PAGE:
The first message from our data is that normalization to liver weight is of paramount importance in this kind of analyses. This is logical, as heavier grafts tend to release larger amounts of any biomarker in a fixed volume (3 Lt) of perfusate, independently from graft quality or ischemic injury suffered during static cold storage (SCS). Normalization allowed a more meaningful interpretation of the intercorrelations between single parameters and of their prognostic value. After normalization, lactate and glucose levels lost their correlation with markers of hepatocyte and cellular injury (Figure 1C), in keeping with their association with different mechanisms of injury. Normalization was particularly important in interpreting the correlation between glucose levels and graft steatosis. Indeed, before normalization, it appeared that steatotic grafts released more glucose in the perfusate, but this correlation was inversed after glucose levels were normalized to liver weight (Figure 5), suggesting that actually steatotic graft release less glucose per weight unit during D-HOPE, which can be explained by the impaired energy balance characteristic of hepatic steatosis40 or by increased rate of glucose consumption during initial cold storage.
MaS was also the graft feature most significantly influencing PP, whereas other donor and graft factors, including donor age and duration of cold ischemia, did not. The severity of histological features of ischemia-reperfusion was also correlated with perfusate LDH levels, but not with those of other parameters. Concerning cold ischemia time, it is likely that its relatively short duration (median 5 h 54 min) before D-HOPE prevented this variable from influencing PP.
Data on the impact of HOPE on the preservation of steatotic grafts are limited. In an isolated-reperfused rat liver model of grafts with methionine-choline deficient diet-induced steatosis, Bessems et al41 observed decreased signs of liver damage and improved markers of liver function after 24-hour D-HOPE, as compared to SCS. In a similar model of diet-induced hepatic steatosis, Kron et al42 observed that 1-hour HOPE following 12 hours of SCS was associated with markedly decreased signs of reperfusion injury after transplant. In the same study, clinical outcome of 6 recipients of steatotic HOPE-treated grafts was compared with that of 12 patients receiving steatotic grafts preserved by conventional cold storage. HOPE treatment was associated with lower ALT peak, lower need for renal replacement therapy, shorter intensive therapy unit stay, and increased graft survival. No data about perfusate biomarkers were available for this patient series.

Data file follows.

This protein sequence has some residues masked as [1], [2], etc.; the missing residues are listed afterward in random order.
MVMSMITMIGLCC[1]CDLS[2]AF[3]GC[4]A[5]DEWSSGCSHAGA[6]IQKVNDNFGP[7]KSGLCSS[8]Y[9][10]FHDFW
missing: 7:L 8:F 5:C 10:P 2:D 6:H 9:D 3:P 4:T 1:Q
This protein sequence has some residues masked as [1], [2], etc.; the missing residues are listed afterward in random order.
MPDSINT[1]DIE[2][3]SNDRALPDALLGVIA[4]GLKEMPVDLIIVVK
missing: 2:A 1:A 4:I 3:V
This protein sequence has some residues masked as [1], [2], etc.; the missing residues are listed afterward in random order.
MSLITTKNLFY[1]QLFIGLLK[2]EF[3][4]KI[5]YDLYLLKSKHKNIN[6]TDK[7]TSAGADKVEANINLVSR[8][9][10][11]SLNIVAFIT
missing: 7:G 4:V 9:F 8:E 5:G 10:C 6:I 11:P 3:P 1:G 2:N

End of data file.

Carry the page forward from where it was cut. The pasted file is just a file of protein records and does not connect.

Despite having observed equally favorable clinical results in our series, the strong association between PP and steatosis in our study remains concerning. MaS was associated with higher levels of injury biomarkers, lower pH, and lower glucose, suggesting a more severe degree of cellular injury suffered by fatty grafts and an impaired energy balance even after a short period of cold storage. Furthermore, AST, ALT, LDH, and lactate levels progressively increased throughout perfusion, whereas pH progressively decreased, raising a concern about possible ongoing injury and incomplete restoration of mitochondrial respiration during D-HOPE in fatty grafts. Our findings mirror those from Monbaliu et al,43 who applied D-HOPE to discarded human grafts and observed higher levels and a similar increasing trend of perfusate AST and LDH in livers that were a posteriori classified as nontransplantable, as compared to those classified as transplantable in retrospect. Notably, in 8 out of 11 livers, the reason for being deemed nonstransplantable was severe steatosis, which was in turn, highly correlated with perfusate AST level. Overall, these findings are in keeping with the higher susceptibility of steatotic grafts toward ischemic injury44 and suggest that D-HOPE at 10°C, although superior to SCS, may be suboptimal for fatty grafts. It appears that even a short period of cold ischemia before D-HOPE is detrimental in steatotic grafts. In this perspective, starting machine perfusion at donor hospital as soon as possible after retrieval and continuing machine perfusion throughout preservation using a transportable device, as opposed to an end-ischemic approach, may yield better results in this particular subset. Furthermore, steatotic livers are characterized by narrower sinusoids45 and may be particularly susceptible to vasoconstriction induced by machine perfusion in hypothermic conditions,46 which has pushed other research groups to explore subnormothermic47,48 or normothermic machine perfusion for preservation of fatty liver grafts.49